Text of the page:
Muhammad Ali shocked the world to win the heavyweight world title in 1964. From then on he retained the belt in sweet win after sweet win, predicting the rounds and beating every man with ease.
While other heavyweights have won as underdogs and kept their title, no fighter had ever delivered the glitz, the brilliance and the words like Ali. He was a one-man revolution and that means he made enemies faster than any boy-fighter could handle.
From the controversial and widely anticipated Cassius Clay vs Sonny Liston fight to the Rumble in the Jungle, deemed “arguably the greatest sporting event of the 20th century”, Ali was involved in some of the most historic boxing matches of his time.
Joe Frazier, Manila, Philippines, 1 October 1975
The Thrilla in Manila. World heavyweight title. The third and final instalment in the Muhammad Ali vs Joe Frazier trilogy and by far the most brutal. Frazier was pulled out at the end of the 14th round. “The fight was the closest thing to death,” Ali said at the end. He was right.
Sonny Liston, Miami Beach, US, 25 February 1964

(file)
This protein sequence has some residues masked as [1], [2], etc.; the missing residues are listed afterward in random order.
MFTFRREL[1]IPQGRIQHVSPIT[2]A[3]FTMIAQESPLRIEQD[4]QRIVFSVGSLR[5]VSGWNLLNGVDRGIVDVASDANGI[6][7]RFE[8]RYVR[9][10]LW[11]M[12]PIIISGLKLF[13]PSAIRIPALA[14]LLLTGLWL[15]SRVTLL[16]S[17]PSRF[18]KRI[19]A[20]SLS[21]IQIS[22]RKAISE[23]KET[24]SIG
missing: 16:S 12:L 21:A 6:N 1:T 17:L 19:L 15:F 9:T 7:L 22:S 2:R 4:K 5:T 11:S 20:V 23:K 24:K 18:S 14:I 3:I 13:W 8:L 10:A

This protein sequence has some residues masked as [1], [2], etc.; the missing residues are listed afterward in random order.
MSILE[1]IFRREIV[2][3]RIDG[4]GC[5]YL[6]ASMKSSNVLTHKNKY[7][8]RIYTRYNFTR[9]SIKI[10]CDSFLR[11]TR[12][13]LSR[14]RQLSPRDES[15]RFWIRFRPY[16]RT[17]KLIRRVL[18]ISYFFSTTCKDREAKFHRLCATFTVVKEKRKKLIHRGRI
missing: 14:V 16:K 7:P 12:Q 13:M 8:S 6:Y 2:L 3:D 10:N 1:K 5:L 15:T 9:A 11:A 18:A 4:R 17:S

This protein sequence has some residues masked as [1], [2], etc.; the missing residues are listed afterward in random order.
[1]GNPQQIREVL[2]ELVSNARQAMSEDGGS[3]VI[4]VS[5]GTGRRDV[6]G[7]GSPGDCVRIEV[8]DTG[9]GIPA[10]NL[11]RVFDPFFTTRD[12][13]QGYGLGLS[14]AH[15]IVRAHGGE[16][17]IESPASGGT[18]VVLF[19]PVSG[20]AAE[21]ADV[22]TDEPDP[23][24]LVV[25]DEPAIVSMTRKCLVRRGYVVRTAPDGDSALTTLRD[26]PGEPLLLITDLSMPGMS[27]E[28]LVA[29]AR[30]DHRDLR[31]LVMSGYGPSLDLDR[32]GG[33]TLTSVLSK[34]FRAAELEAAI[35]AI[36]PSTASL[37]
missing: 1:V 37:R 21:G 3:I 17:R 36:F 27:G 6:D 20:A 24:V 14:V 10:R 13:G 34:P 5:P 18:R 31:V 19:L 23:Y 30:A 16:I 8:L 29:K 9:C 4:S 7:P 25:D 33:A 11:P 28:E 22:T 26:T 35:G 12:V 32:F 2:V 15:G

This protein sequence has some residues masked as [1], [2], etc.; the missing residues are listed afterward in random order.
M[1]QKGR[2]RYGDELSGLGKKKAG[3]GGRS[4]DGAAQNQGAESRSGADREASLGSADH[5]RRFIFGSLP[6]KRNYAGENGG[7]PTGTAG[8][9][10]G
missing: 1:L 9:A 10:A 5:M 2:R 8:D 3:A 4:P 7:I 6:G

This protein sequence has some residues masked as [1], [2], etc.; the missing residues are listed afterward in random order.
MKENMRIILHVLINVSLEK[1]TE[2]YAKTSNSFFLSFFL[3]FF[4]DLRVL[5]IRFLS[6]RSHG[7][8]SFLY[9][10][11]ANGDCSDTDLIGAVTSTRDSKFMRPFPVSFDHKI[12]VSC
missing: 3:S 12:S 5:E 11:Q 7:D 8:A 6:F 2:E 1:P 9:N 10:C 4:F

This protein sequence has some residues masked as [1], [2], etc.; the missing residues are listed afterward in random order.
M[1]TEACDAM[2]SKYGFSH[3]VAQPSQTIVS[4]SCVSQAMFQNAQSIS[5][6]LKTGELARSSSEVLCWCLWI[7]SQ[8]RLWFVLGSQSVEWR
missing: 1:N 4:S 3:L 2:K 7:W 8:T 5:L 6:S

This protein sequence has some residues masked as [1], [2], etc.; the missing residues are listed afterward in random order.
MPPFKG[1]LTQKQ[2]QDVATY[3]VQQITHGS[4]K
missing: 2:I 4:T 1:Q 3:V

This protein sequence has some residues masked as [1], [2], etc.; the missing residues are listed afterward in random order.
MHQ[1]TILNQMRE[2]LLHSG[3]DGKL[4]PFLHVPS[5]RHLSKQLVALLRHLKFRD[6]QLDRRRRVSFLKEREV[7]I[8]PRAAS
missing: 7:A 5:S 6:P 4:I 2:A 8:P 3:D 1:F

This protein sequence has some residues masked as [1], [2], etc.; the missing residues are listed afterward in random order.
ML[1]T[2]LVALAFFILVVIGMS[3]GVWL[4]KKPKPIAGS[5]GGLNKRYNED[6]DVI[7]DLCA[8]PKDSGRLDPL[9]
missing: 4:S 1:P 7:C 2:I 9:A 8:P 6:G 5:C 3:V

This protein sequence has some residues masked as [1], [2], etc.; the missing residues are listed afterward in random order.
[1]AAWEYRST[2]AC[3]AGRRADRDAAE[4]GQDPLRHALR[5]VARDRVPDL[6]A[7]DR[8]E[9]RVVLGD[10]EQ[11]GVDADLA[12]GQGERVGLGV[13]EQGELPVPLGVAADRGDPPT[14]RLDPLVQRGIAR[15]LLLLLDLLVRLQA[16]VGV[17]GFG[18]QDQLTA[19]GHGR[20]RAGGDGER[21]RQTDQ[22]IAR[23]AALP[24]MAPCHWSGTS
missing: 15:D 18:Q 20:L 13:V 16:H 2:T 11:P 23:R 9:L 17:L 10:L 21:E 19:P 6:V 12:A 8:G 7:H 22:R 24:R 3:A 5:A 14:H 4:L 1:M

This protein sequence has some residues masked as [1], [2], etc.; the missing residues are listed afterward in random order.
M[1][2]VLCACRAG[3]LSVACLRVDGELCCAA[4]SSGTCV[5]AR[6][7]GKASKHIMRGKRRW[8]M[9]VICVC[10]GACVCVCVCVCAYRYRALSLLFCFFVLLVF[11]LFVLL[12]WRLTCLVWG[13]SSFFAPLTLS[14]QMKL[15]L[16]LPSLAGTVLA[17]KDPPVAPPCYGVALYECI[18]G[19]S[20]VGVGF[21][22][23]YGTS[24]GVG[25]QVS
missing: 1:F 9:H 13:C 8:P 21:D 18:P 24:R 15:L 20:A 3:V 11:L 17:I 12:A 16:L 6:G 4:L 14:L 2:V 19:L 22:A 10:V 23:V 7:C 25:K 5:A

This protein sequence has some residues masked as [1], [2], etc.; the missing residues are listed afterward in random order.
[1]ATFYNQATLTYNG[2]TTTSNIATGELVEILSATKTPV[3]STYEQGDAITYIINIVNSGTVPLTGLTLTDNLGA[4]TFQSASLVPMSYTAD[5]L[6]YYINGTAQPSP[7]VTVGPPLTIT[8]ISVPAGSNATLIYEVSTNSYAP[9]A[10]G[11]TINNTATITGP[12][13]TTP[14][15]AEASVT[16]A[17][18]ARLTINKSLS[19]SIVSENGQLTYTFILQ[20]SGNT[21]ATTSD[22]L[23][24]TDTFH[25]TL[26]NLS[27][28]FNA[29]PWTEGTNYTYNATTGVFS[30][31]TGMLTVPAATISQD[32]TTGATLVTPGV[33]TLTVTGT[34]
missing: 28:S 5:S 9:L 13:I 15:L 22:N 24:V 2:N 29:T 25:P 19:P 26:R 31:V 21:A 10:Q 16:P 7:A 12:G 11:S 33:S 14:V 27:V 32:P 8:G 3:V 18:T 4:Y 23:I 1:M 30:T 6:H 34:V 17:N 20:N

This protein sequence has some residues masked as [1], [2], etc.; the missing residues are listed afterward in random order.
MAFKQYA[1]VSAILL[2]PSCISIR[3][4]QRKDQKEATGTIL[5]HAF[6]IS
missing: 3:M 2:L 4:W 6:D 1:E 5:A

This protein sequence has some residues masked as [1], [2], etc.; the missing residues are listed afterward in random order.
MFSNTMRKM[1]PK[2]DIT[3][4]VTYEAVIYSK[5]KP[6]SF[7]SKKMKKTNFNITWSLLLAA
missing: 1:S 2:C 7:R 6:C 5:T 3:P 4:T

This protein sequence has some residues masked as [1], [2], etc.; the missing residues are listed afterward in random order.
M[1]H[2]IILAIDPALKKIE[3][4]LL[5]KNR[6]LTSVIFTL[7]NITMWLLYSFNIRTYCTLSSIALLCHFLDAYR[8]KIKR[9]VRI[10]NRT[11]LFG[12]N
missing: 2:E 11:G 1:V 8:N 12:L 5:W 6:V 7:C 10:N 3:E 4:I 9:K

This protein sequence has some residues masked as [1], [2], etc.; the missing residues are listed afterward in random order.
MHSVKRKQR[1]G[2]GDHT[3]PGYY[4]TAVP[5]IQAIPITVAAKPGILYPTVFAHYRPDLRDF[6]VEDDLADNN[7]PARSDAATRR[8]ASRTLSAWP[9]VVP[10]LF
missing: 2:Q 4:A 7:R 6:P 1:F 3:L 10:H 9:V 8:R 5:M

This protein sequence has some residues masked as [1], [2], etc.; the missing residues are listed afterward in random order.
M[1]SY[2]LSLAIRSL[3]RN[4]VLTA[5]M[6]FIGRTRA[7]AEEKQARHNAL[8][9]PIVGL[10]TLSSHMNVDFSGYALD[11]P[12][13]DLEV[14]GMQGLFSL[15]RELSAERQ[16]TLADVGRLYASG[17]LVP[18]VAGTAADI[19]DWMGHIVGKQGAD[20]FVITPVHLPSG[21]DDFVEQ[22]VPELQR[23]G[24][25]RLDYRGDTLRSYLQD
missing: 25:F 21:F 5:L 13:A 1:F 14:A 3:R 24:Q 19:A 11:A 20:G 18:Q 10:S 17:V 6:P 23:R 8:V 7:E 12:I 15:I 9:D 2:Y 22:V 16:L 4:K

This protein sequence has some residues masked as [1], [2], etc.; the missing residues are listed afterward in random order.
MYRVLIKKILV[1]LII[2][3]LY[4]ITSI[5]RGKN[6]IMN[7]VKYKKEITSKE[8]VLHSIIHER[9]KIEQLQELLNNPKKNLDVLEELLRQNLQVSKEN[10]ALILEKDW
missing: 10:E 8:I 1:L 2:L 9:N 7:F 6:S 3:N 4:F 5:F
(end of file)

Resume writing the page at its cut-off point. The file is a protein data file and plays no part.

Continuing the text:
Ali was Cassius Clay and Sonny Liston was the heavyweight champion of the world, the betting favourite and expected to kill Clay. There was genuine fear that a death would occur. Clay won when Liston refused to come out for round seven. “What are you gonna say now, huh?” Ali to reporters after the fight.
George Foreman, Kinshasa, Zaire, 29 October 1974
The Rumble in the Jungle. Ali was once again the underdog when he met George Foreman for the world heavyweight title at dawn in Kinshasa, Zaire (now the Democratic Republic of the Congo). Foreman was unbeaten and untouchable, but unravelled and Ali won by knockout in the eighth to regain the title. “Muhammad Ali amazed me: I’ll admit it,” Foreman said after the fight.
Leon Spinks, New Orleans, US, 15 September 1978
Ali had lost his title to Leon Spinks seven months earlier and the rematch was considered a fight too far even for Ali. On the night Spinks was a mess and Ali won the world heavyweight title for the third time. “Losing to Spinks hurt the most, winning was sweet,” Ali said after the fight.
Joe Frazier, New York, US, 8 March 1971
The Fight of the Century. Ali had been in exile, Joe Frazier had become champion and the two unbeaten fighters met at Madison Square Garden in New York over 15 torrid rounds. Ali lost a tight decision, but it was a stunning performance. “Frazier was harder for me than Liston or Foreman,” Ali said long after the fight.
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